(NEW YORK, NEW YORK)— Almost a full year after Inwood rezoning was approved, Justice Verna Saunders struck down the proposal in New York State’s Supreme Court, according to CurbedNY.
The case pitted community advocates against the representatives they had elected, including Mayor de Blasio and Inwood Councilmember Ydanis Rodriguez. Attorney Michael Sussman represented the plaintiffs, mostly local community advocates, arguing that the city did not give due consideration to the racial and environmental impact of rezoning. He argued that rezoning would likely induce displacement for current residents, impact the minority- and women-owned businesses that primarily serve the neighborhoods, temporarily close the local library branch, and vastly increase congestion and traffic in the area.
With the damning restraint of a practical legal expert, Saunders chastised the city in a statement on Tuesday, where she charged that “Respondent admittedly failed to take a hard look at the relevant areas of concern identified by the public and thus, failed to provide a reasonable elaboration of the basis for its determination.”
The case represents a landmark decision in New York, where rezoning almost always get approved. The respondents argued that while there is no current legal mandate that the environmental impact assessment account for race or ethnicity, Saunder’s decision implies that this ought to be a major consideration in the future. The decision could give a boost to local legislation, including legislation recently proposed by Public Advocate Jumaane Williams, that aims to formally make race and ethnicity a major factor in environmental impact assessments.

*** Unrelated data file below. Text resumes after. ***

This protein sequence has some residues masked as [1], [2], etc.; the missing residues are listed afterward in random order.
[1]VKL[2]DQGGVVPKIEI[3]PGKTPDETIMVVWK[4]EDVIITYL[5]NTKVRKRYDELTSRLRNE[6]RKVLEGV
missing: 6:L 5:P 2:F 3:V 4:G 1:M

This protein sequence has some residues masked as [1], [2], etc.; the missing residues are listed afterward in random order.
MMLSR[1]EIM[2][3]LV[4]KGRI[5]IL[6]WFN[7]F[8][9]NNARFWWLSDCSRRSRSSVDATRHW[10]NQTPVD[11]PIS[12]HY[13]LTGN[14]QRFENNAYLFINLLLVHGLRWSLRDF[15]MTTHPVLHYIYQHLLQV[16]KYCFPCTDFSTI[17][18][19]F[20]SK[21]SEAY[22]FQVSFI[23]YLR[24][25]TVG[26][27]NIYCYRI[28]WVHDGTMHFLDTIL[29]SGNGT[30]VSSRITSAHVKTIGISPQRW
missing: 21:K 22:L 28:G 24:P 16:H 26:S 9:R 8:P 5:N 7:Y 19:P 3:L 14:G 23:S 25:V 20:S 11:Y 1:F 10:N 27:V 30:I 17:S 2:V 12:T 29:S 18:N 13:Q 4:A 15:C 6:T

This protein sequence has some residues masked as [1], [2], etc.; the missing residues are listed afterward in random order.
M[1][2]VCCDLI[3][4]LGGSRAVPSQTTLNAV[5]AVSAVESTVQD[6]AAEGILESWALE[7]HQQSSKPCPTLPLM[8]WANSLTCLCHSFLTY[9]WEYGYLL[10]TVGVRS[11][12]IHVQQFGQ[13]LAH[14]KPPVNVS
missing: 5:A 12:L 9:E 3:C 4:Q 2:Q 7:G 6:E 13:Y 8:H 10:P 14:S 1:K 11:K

Mayor de Blasio’s goal to introduce 300,000 affordable housing units by 2026 has induced a spurt of controversial rezoning decisions. In exchange for a small percentage of new affordable units, private contractors and luxury condominium developers are invited into low-income neighborhoods. The problem is that the impact of these new developments often goes beyond the obvious benefit of more affordable housing, often to the detriment of the low-income residents that the affordable units were meant to serve.
Although the rezoning process is rigorous and bureaucratic, there is a sentiment that despite all the hoops, rezoning applications almost always get approved—often despite the adamant opposition of a surrounding community. The decision in Upper Manhattan represents a tidal change for community members who often feel that their voices are overlooked. “I see it as a huge win for Inwood,” said Karla Fisk, a resident of and community advocate in Upper Manhattan. “It shows that the environmental impact study process is illegitimate, and that it’s designed to force through rezonings no matter what the community wants.”